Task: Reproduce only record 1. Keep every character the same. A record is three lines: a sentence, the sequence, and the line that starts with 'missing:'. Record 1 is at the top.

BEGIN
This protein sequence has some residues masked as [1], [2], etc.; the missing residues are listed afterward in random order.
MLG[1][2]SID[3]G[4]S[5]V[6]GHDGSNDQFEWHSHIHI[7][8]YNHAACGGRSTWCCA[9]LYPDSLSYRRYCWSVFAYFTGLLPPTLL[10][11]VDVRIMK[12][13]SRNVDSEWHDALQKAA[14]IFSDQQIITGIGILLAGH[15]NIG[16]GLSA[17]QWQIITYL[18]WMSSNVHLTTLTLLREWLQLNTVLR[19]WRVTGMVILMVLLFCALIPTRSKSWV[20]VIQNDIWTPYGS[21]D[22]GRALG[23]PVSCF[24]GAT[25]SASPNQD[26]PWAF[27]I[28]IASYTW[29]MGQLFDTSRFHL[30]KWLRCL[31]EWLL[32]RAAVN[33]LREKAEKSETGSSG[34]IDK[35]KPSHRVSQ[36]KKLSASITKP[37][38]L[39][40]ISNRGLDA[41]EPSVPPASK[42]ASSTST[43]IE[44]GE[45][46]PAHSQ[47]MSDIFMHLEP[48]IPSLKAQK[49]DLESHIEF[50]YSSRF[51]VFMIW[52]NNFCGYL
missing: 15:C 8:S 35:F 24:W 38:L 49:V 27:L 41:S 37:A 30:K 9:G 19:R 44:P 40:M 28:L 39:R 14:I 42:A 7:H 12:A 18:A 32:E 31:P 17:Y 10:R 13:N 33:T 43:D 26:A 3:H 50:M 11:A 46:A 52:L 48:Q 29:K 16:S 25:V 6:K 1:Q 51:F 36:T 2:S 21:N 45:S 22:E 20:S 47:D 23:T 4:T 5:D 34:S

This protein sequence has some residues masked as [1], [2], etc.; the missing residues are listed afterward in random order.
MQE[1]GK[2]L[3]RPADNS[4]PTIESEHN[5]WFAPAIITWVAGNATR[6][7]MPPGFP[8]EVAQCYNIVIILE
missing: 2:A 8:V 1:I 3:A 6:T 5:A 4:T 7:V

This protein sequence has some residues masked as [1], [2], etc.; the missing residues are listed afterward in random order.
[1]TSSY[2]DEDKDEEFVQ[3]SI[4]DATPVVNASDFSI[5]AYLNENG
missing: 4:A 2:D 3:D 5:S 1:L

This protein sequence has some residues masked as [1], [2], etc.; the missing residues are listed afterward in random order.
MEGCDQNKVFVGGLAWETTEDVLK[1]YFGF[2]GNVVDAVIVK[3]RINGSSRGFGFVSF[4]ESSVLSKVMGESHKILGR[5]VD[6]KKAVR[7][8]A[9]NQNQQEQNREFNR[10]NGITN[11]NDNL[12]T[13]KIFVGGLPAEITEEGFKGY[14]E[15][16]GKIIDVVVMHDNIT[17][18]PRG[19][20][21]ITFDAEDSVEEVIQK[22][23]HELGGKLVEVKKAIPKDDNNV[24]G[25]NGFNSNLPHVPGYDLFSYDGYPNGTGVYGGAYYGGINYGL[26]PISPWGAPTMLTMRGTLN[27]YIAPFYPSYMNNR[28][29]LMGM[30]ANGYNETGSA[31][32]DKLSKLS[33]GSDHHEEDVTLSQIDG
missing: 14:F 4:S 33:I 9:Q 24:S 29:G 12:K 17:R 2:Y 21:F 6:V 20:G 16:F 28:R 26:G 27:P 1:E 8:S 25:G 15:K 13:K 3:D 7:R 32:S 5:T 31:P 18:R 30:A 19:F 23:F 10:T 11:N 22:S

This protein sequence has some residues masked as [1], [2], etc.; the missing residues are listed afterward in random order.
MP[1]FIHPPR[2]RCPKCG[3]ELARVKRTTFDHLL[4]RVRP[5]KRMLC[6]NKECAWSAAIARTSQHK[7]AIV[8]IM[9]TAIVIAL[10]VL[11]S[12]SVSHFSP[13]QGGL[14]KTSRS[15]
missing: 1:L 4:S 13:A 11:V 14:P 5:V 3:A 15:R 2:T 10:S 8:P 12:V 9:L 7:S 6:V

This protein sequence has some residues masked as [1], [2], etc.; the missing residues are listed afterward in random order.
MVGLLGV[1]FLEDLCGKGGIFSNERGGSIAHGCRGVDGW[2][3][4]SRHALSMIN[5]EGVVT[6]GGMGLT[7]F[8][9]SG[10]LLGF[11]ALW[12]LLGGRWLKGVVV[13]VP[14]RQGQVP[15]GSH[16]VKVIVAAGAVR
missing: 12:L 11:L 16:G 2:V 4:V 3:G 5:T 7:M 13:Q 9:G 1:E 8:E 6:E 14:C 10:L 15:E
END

This protein sequence has some residues masked as [1], [2], etc.; the missing residues are listed afterward in random order.
MLG[1][2]SID[3]G[4]S[5]V[6]GHDGSNDQFEWHSHIHI[7][8]YNHAACGGRSTWCCA[9]LYPDSLSYRRYCWSVFAYFTGLLPPTLL[10][11]VDVRIMK[12][13]SRNVDSEWHDALQKAA[14]IFSDQQIITGIGILLAGH[15]NIG[16]GLSA[17]QWQIITYL[18]WMSSNVHLTTLTLLREWLQLNTVLR[19]WRVTGMVILMVLLFCALIPTRSKSWV[20]VIQNDIWTPYGS[21]D[22]GRALG[23]PVSCF[24]GAT[25]SASPNQD[26]PWAF[27]I[28]IASYTW[29]MGQLFDTSRFHL[30]KWLRCL[31]EWLL[32]RAAVN[33]LREKAEKSETGSSG[34]IDK[35]KPSHRVSQ[36]KKLSASITKP[37][38]L[39][40]ISNRGLDA[41]EPSVPPASK[42]ASSTST[43]IE[44]GE[45][46]PAHSQ[47]MSDIFMHLEP[48]IPSLKAQK[49]DLESHIEF[50]YSSRF[51]VFMIW[52]NNFCGYL
missing: 15:C 8:S 35:F 24:W 38:L 49:V 27:L 41:S 37:A 30:K 9:G 19:R 44:P 40:M 28:L 39:R 14:I 42:A 7:H 12:A 18:A 32:E 31:P 17:Y 10:R 13:N 33:T 43:D 26:A 3:H 50:M 11:A 46:A 52:L 48:Q 29:K 16:S 25:V 6:K 1:Q 51:F 36:T 2:S 21:N 45:S 22:E 20:S 47:D 23:T 4:T 5:D 34:S